Monday, July 18, 2011

Random Asianess: The Written Driver's License Test

Today, I want to go back to the Driver’s License test. I’ll get to part two of the, “Stink of Adventure,” (July 11, 2011) soon. But I ventured away from this and I want to be sure I finish it. In the way of total disclosure, I need to say that I still haven’t gotten my Taiwanese Driver’s License. I can pass the test, I’m sure of it. It’s just that I don’t really have time to jump through all of the hoops that have been placed before me. But I’ll get there. I just need to get one of my friends to spend a day with me and I think I can meet all the objections.


I’m a disabled person, which makes it a little more difficult to get a license. One of the requirements for the license was that I add a “suicide ball,” or as it is known here, a “wheel handle knob.” This is a little spinning handle that attaches to the steering wheel so that you can use it to turn the wheel. The wheel handle knob is easily attached with four little Allen screws; the knob even comes with an Allen wrench with which to attach it. But the MVO requires that a licensed professional attach any disabled vehicle modifications. So I need to have a professional do it. I can’t get it done by a mechanic at Ford either; it must be done by someone holding a special disabled modification professional’s license. So that seems to be the holdup. It seems a bit extreme, but rules are rules. All of this must be done prior to taking the written exam.

The infamous "Wheel Handle Knob"
I have taken the written exam once…and I failed it. The test can be taken on the computer, in English. The difficulty is that the study materials are printed only in Chinese. If I could read the study materials, then I wouldn’t need to take the exam in English. There are a number of practice exams on the Internet. If you practice them and carefully check which answer you miss, you can learn to take the test.

The first time I took the test the English language version had a number of problems. Some of the questions made no sense at all. There were many misspelled words and some words I couldn’t find in an English dictionary. But since that time President Ma Ying Jiu has encouraged his staff to rework all official uses of the English language so that they are more accurate and understandable. The result is a much more easily understood test.

There are still some things that need improvement. Some questions are still not easily understood, there are still a number of spelling errors and there are still some made up words. But I have easily passed all the practice tests I have taken recently. So great strides have been made.

The test can be taken in eight languages: Chinese, English, Japanese, Indonesian, Thai, Vietnamese, Cambodian, and Burmese (Myanmar). The MVO staff encourages you to take the computer practice tests prior to trying the written test at the MVO. In the past, one was only able to take the written test in English in Taipei, but now it’s available in any MVO office.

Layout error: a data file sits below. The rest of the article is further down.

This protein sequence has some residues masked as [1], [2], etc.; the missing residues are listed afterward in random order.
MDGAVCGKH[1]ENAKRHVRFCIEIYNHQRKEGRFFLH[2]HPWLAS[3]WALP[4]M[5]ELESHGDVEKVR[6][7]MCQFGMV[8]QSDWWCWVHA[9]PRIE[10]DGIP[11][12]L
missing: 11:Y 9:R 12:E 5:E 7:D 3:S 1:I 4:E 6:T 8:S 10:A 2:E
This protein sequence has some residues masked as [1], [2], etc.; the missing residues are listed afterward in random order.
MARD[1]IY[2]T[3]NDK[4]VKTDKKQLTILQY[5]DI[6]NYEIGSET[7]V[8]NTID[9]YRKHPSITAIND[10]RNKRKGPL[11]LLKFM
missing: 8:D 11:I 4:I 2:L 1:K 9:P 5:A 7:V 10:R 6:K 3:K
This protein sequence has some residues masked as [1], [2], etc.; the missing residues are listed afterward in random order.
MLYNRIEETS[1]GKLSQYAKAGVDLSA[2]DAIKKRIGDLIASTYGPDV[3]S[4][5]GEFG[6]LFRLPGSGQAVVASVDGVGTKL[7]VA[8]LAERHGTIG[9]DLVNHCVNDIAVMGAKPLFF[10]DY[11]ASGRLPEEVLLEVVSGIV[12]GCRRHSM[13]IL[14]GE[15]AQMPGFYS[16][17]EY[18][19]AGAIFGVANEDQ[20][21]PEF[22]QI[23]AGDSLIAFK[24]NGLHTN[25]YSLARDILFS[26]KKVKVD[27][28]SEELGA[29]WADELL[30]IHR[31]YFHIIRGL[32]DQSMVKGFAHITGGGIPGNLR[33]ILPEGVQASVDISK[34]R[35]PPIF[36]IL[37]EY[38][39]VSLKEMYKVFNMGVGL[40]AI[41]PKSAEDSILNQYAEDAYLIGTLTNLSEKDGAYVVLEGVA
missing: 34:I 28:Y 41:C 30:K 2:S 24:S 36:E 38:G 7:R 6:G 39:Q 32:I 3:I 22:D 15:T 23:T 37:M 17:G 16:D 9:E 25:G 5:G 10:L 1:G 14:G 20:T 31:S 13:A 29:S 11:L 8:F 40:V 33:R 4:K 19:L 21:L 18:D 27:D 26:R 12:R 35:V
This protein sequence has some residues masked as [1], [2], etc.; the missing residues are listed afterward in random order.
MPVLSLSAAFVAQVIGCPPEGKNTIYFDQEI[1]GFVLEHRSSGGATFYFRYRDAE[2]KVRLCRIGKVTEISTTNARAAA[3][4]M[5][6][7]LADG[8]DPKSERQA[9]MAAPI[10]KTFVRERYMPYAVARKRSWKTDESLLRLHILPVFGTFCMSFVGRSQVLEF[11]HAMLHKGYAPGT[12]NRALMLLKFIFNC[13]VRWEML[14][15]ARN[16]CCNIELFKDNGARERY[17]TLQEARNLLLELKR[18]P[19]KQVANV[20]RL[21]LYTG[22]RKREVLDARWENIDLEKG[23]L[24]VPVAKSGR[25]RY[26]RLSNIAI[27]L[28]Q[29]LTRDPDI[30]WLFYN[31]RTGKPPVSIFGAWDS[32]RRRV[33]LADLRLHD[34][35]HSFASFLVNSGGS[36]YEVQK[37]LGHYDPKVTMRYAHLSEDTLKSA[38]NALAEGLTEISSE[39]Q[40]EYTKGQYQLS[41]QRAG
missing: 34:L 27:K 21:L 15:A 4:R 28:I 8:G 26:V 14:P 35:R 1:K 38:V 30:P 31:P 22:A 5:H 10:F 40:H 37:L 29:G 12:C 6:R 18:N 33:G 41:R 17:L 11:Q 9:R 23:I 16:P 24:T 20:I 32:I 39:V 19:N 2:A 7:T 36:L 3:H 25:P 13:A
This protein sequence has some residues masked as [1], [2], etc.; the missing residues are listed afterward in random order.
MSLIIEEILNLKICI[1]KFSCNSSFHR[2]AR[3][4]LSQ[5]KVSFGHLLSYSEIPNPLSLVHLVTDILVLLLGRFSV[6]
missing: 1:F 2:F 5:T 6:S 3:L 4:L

The test consists of a series of questions on road signs, rules of the road and penalties for violating traffic laws. These are mostly about penalties for drunk driving or the use of drugs and alcohol on public roadways. But there are questions abot professional licenses, such as truck drivers and taxi drivers. There are also questions on penalties for driving without a license. These are the most difficult to learn. The signs are pretty obvious most of the time. The rules of the road are similar to the rules of the road in California. But the penalties are different and sometimes don’t seem to make much sense.

Finally, most of the questions that are not worded properly have been weeded out, but you come across one or two in the test that may confuse you. The following question is from the test.  See if you can figure it out, before you look at my answer:

Drivers are required to:
(1) pull their vehicles out of the lane and stop on the road are required toer, and wait for rescue.
(2) Stop immediately and ask passengers to get off the vehicles to seek rescue,
(3) Call their friends to tow the vehicle if their vehicles break down on freeway.

Toer?  Oh I see you mean the shoulder of the road
This is a difficult question because I can’t find the word toer in any dictionary. The appropriate answer is (1), because what I have determined the answer is saying is to pull over onto the marked shoulder of the road and wait in the car. They don’t want you walking around on the freeway or having non-professionals towing your car, because these things may create more danger to you and others.

I will probably complete the process in the next few weeks, meanwhile, you can find the written practice tests here.

Other posts you may be interested in:
 
Random Asianess:  Driving in Taiwan
Cultural Unawareness:  The Wheels of Bureaucracy Turn Slowly
Cultural Unawareness:  You Scratch My Back, I'll Scratch Yours

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